Over the years, we have discussed the various ways that companies utilize their free cash flow to generate a return for their shareholders. In our small-cap universe, we have traditionally focused on companies that reinvest their earnings back into the business to generate sustainable growth. More recently the markets have started focusing on companies that payout their cash flow to shareholders in the form of dividends or distributions. Even better are those companies that generate so much cash that they can afford to invest in growth as well as pay a dividend. But there is also a third method of allocating capital that is often misused and even more often misunderstood – share repurchases (buybacks).
The consensus is mixed on whether or not share repurchases are in fact a viable strategy for generating shareholder returns. When a company has excess cash and they believe their shares are undervalued, they will often issue a normal course issuer bid which allows them to purchase and cancel a predetermined maximum number of shares of their own company. The idea is that if you believe that your own company will provide you with the best risk-adjusted return on your capital then why would you invest your capital anywhere else.
Warren Buffet recently said in his 2012 letter to shareholders (http://www.berkshirehathaway.com/letters/2011ltr.pdf) that in addition to generating strong earnings growth he also typically hopes that the stock prices of the companies he purchases languish in the markets for several years after he buys them. Using an example of IBM, he explained that if the company were to spend $50 billion over a 5 year period to repurchase its shares that his current interest of 5.5% in the company would growth to 7% if the share price were to average $200 over the period, but only 6.5% if the share price where to average $300. Since Warren has no intention of selling his shares during that period his best case scenario would be if the cash flow remained strong but the stock price plummeted. This is a wide diversion from the mentality of many retail investors who require constant validation from the market in the form of appreciating stock prices.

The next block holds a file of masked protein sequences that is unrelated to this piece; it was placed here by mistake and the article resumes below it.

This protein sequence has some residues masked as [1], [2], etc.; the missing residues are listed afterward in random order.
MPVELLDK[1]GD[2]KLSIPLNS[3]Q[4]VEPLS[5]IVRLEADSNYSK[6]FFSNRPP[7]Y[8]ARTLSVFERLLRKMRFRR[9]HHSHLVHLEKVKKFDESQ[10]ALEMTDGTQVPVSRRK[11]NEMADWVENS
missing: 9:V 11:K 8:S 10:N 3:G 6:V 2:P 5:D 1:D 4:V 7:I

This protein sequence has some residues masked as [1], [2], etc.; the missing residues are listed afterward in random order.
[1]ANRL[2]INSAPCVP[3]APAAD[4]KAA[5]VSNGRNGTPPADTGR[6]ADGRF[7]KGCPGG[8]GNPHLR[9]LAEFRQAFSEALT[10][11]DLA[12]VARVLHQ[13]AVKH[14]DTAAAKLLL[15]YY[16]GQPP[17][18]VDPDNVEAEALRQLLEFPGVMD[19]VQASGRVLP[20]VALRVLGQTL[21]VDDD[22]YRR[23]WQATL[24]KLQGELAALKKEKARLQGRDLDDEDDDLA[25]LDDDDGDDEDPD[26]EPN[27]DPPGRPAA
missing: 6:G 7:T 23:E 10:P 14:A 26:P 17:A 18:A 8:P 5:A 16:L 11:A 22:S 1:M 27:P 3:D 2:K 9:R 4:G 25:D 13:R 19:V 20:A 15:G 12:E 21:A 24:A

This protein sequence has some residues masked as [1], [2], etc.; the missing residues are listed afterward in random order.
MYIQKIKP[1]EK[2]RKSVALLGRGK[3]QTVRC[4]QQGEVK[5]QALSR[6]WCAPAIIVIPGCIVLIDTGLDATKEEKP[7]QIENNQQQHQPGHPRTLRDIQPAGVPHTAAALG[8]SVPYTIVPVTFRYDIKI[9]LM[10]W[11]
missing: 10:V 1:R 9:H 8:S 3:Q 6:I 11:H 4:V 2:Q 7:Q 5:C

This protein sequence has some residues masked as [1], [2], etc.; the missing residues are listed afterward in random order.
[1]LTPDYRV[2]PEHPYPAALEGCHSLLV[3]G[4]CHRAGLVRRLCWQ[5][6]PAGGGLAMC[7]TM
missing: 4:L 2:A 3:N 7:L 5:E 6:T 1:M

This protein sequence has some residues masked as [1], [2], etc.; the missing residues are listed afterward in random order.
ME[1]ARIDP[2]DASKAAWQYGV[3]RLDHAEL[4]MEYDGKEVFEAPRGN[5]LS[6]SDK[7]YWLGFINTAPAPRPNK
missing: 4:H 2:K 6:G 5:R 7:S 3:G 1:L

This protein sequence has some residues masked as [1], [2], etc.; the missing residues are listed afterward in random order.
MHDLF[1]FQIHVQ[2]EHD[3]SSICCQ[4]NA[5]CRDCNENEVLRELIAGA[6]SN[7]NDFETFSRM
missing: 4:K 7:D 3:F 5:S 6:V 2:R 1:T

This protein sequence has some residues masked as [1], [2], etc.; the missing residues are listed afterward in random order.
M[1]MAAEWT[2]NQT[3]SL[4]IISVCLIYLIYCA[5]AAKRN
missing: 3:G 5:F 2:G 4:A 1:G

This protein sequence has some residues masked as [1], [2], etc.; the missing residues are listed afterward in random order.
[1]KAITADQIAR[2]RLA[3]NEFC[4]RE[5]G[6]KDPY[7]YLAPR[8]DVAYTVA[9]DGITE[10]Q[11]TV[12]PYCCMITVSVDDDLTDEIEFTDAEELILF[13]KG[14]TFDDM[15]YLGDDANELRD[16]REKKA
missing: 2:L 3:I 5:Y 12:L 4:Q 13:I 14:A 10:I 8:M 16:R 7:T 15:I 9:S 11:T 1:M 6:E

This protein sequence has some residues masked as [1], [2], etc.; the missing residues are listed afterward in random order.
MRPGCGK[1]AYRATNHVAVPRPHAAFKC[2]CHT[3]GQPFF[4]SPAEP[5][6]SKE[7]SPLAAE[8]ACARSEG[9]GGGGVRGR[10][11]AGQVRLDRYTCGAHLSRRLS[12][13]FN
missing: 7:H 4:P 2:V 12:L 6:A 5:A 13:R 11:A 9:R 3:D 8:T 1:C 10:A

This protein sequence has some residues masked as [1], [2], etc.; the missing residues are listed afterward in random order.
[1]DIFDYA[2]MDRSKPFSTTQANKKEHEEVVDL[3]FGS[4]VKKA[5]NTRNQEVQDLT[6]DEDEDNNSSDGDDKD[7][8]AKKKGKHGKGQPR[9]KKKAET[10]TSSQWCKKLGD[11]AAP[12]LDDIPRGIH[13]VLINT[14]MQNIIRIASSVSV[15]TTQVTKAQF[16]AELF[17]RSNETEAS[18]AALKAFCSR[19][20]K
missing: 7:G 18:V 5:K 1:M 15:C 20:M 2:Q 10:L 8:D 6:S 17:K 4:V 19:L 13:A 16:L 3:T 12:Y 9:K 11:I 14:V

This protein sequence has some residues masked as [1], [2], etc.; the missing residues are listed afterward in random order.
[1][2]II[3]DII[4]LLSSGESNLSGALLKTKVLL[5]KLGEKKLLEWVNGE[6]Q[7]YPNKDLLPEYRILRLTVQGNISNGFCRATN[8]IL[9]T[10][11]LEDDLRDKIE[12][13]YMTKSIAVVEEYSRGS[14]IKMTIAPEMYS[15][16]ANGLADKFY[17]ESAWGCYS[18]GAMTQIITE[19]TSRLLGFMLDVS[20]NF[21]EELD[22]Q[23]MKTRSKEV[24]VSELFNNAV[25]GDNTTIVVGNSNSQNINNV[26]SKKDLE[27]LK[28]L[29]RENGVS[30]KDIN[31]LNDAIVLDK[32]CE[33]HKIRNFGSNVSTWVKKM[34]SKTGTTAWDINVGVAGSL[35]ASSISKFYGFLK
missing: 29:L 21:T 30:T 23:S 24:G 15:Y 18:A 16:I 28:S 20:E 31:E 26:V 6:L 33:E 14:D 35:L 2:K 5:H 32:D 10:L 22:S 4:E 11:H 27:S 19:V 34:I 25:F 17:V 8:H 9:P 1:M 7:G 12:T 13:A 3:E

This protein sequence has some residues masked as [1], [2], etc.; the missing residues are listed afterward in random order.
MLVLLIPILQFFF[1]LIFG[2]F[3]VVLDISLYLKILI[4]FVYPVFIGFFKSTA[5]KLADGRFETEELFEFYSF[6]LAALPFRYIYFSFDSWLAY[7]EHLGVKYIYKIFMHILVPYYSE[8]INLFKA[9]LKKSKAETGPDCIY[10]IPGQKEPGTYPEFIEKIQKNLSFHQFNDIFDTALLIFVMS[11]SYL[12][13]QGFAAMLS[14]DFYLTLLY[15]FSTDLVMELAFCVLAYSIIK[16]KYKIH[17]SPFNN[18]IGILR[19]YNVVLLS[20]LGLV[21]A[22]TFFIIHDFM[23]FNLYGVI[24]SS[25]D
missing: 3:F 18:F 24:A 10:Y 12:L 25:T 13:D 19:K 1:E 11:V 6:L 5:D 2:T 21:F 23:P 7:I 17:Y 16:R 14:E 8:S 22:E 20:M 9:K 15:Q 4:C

The reason that share repurchases are often criticized is because they are very commonly misused. Very often companies will publicly disclose that they have received exchange approval to proceed with a share buyback but then fail to repurchase any shares. The hope is that the announcement alone will garner investor interest. The more common problem is when share repurchases are made by companies that are not undervalued. Warren Buffet said, “I favor repurchases when two conditions are met: first, a company has ample funds to take care of the operational and liquidity needs of its business; second, its stock is selling at a material discount to the company’s intrinsic business value, conservatively calculated. We have witnessed many bouts of repurchasing that failed our second test.” The CEO and Board of Directors commonly have a tendency to view their own company as undervalued, particularly if it has suffered a large decline in the share price. This bias can lead firms to repurchase stock when it is in fact overvalued, an activity which has the impact of destroying shareholder value.
The key to assessing a share repurchase strategy is to analyze the metrics of the individual situation. Does this company have the available liquidity to repurchase shares? Is the company clearly undervalued on the basis of free cash flow and will a share repurchase have the intended impact of improving performance on a per share basis? If the answer to these questions is yes then a share repurchase may be a very viable strategy for creating shareholder value long term.